The experience of female borrowing and lending differed according to status and wealth. Though the account books of gentlewomen attest to a group of elite female moneylenders who maintained a tight grip on their household finances, the experience of financial management in the day-to-day exchanges of women lower down the social order is much harder to reconstruct. Depositions that recall buying from female sellers in a marketplace rarely record the means of exchange. The wives of butchers were left to man the stalls at the market in York and fishwives on the beaches on the east coast of Scarborough haggled for trade. Yet the deponents give little indication whether they paid for their goods in coin or by credit. In most of these instances the buyer and seller were known to one another and imply a long standing commercial relationship yet we know from petitions to parliament over coin shortages and problems of small change that it is these very same small victualers and traders, predominantly female, who suffered when petty coins were scarce hampering their ability to give change and trade. In order to fully reconstruct the experience of female financial management from the evidence in the database more analysis needs to be done on those exchanges in which objects were borrowed or pawned and a closer investigation of the types of commercial activity involving women.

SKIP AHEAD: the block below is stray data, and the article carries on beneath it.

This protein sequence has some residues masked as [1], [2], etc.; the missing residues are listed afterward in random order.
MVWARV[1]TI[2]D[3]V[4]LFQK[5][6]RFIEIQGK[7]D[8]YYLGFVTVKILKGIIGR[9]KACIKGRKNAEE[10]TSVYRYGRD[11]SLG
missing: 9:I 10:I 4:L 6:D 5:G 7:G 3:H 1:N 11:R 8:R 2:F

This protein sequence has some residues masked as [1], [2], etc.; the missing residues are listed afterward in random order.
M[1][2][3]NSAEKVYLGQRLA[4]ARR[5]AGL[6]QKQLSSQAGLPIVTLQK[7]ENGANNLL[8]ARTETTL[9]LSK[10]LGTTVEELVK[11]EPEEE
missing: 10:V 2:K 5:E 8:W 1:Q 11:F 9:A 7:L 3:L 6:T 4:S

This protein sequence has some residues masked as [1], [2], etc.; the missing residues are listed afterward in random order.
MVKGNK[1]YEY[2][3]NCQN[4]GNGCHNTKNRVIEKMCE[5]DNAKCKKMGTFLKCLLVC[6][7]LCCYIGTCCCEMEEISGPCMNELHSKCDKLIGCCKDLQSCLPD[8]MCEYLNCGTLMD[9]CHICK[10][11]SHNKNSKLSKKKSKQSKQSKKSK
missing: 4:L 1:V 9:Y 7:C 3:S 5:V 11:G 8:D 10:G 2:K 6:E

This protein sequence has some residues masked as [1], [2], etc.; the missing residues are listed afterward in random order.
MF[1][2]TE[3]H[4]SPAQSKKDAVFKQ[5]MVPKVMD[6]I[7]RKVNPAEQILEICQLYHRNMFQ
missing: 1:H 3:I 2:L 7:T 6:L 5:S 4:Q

The accounts of the deponents in the court records highlight the range of activities associated with financial management in the early modern period. Categorising activities such as the verbal reckoning of accounts, the recording of sales in a debt book and the payment of a bond alongside the activities of more formal accounting draws together the wide range of work associated with financial management in the early modern period.